Richard v William (1335)

Reference: Richard v William (1335) 9 Edw. 3. 14

Also referenced as:
  • Folio no 14a
  • Plea no 18
  • Seipp no 1335.041

Court of Common Pleas ↗
Easter Term, 1335

Before (the judges sitting on the bench)

Counsel (the barristers representing the parties)

  • Robert Parvyng, Sjt on behalf of Richard Malom and his wife Joan (the Plaintiffs)
  • John de la Rokele, Sjt on behalf of William (the Defendant)

Summary of the facts

Richard Malom and his wife Joan brought a writ against William, and demanded certain tenements, and counted that Andrew gave the same tenements to John and his wife Anable to them and to the heirs of their two bodies, in the time of Edward I, and he made the descent from John and Anable to Cicile as to daughter and heir, and from Cecile to Joan as to daughter and heir who now demanded together with her husband Richard.

Arguments submitted by counsel

John de la Rokele —

In the Michaelmas term of the sixth year, the same Richard and Joan brought a writ of aiel against the same William and demanded the same tenements of the death of the same Anable, to which writ he appeared, by which writ they supposed that Anable was seised as of fee simple and died of such estate.  Therefore, we do think that the plaintiffs would be received to this writ, by which they supposed that she had only fee tail.

Chief Justice Herle —

It could be that she had fee tail and also fee simple, and also it would be harsh law [“fort Ley”] that, if they had seen at that time that they had made a mistake in their suit, so that they were nonsuited, that they would thereby be ousted of an action.  Therefore answer.

John de la Rokele —

Sir, we make protestation that we do not acknowledge that the tenements were given in fee tail in the time of such king as the plaintiffs had counted, and that in a certain year in the time of Henry III, before Sir Richard of Milton and his companion justices assigned to take assizes in the county of York, Robert, grandfather of William, the defendant, whose heir he was, brought an assize of novel disseisin in the time of Henry III and placed in view the same tenements now placed in view, against John, to whom the plaintiffs supposed the gift to have been made, and Douce his wife, who was the same woman whom they now name Anable, and by the verdict of the assize he recovered the same tenements against them, of a disseisin made to him a long time before Andrew gave etc., and we demand judgment, since his ancestor had recovered of an earlier right etc., if the plaintiffs can demand anything.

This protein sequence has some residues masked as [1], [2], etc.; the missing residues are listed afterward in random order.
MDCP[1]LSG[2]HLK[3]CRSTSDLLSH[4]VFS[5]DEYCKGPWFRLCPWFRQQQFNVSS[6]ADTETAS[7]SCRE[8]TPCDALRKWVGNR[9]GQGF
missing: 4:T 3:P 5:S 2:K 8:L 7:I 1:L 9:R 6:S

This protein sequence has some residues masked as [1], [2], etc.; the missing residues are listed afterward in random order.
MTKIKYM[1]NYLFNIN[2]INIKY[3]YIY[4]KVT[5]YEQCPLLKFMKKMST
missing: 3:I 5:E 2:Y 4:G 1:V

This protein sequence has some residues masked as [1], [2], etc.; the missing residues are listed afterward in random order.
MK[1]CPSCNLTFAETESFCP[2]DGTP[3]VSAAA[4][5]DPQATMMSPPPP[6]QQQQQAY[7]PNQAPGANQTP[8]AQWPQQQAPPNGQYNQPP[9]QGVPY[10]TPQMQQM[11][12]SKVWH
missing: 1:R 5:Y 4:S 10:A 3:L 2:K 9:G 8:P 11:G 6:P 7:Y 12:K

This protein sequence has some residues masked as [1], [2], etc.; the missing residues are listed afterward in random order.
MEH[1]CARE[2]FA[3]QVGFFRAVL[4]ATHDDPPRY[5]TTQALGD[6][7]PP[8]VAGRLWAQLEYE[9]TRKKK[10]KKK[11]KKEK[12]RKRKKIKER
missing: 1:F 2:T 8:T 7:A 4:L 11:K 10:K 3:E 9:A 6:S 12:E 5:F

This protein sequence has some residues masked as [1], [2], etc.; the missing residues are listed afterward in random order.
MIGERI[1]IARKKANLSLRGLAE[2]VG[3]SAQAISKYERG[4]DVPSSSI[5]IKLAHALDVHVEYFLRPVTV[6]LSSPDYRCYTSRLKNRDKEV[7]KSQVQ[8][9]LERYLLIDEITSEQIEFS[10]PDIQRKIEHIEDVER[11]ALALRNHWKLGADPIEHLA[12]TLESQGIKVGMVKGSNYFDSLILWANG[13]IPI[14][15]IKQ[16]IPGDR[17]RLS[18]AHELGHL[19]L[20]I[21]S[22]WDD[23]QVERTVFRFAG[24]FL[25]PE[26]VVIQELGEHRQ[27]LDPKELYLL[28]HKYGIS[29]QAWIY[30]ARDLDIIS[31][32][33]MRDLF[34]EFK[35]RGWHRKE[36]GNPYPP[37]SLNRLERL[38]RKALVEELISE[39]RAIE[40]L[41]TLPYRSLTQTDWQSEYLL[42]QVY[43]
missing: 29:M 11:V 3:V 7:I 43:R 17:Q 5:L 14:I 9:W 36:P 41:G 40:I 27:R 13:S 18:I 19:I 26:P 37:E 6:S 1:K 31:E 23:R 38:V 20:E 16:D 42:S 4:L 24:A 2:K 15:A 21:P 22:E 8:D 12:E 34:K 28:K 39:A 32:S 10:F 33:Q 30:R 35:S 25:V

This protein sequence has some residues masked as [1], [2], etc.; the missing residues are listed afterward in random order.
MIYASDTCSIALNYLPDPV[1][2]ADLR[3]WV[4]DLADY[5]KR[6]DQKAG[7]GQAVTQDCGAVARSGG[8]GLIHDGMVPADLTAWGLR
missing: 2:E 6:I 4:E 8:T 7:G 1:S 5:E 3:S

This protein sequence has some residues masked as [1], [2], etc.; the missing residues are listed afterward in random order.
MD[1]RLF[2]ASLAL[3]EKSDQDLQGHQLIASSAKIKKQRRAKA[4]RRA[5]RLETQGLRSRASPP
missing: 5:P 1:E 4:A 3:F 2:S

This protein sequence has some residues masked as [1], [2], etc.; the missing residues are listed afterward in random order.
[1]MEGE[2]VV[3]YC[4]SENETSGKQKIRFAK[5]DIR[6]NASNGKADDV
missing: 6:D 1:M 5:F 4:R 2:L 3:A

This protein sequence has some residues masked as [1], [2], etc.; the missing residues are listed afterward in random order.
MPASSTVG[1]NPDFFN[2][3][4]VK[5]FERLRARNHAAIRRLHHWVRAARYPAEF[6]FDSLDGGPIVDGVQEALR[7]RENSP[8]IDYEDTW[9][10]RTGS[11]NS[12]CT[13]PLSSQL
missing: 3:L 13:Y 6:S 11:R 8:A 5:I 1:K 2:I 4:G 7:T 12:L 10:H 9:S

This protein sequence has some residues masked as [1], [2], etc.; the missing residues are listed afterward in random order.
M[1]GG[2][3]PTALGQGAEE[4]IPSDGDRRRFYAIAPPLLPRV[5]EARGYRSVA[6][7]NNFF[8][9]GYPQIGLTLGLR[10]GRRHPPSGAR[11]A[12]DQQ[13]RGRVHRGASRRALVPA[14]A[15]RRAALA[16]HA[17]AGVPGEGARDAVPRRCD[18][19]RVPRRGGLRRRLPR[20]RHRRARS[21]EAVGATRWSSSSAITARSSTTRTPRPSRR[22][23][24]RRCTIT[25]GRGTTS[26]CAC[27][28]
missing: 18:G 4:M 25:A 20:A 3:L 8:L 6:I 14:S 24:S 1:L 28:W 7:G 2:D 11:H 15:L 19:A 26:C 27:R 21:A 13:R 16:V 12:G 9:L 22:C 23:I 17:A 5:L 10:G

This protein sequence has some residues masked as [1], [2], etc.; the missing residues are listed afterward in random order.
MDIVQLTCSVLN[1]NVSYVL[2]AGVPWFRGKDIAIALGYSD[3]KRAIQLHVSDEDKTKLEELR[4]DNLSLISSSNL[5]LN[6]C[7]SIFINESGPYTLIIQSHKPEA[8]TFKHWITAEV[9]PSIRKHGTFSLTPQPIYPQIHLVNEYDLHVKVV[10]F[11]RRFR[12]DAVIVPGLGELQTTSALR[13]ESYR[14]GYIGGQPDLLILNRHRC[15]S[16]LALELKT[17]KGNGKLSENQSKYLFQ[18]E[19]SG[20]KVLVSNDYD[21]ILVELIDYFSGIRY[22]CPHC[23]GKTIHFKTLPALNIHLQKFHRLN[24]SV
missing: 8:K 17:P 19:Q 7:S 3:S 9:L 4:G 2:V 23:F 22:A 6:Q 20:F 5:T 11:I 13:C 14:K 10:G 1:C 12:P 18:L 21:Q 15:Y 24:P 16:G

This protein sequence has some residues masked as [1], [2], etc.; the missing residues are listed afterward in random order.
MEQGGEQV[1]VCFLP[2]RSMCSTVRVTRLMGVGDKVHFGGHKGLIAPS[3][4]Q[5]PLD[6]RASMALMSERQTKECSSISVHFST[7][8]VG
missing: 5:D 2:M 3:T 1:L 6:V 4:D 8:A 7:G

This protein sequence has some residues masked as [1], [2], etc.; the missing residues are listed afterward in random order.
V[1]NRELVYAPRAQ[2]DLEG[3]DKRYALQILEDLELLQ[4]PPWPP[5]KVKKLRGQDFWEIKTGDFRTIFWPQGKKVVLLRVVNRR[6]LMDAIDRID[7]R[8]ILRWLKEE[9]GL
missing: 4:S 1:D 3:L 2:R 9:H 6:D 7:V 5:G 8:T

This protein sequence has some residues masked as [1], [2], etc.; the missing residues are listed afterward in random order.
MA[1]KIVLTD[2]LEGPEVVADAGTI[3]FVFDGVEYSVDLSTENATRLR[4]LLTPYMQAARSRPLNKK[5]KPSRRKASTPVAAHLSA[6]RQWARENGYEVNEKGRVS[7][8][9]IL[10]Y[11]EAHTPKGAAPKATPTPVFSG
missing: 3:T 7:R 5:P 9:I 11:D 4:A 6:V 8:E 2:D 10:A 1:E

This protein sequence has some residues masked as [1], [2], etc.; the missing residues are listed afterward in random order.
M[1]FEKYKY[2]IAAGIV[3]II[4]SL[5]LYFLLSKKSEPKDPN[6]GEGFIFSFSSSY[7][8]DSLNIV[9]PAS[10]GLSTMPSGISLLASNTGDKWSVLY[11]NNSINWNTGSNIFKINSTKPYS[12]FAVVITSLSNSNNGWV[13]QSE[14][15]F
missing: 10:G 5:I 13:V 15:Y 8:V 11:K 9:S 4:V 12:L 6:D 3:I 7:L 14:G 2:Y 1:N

Robert Parvyng —

We took our title from a gift made to John and Anable his wife, and the defendant alleged a recovery that was rendered against John and Douce his wife, and the recovery that was rendered against John and Douce could not defeat the tail that was made to John and to Anable.  Therefore we demand judgment.  And to what the defendant says that Anable was the same person, he would not get to saying that, because a man can have only one baptismal name etc.


Norman French (original text)

English (translation)

Chief Justice Herle —

Homme poet a divers temps aver divers nosmes mes nemy par baptisme: car poet estre qe son nosme de baptisme fuit Anable, et qe ele fuit de xl. ans avant ceo qe ele fuit confirme, et adonque son nosme change et ele adonque nosme Douce, etc.

Chief Justice Herle —

A man can at different times have different names but none by baptism: for it could be that her baptismal name was Anable, and that she was for 40 years before she was confirmed, and then her name changed and then she was named Douce, etc.

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Orders of the court

Order accordingly.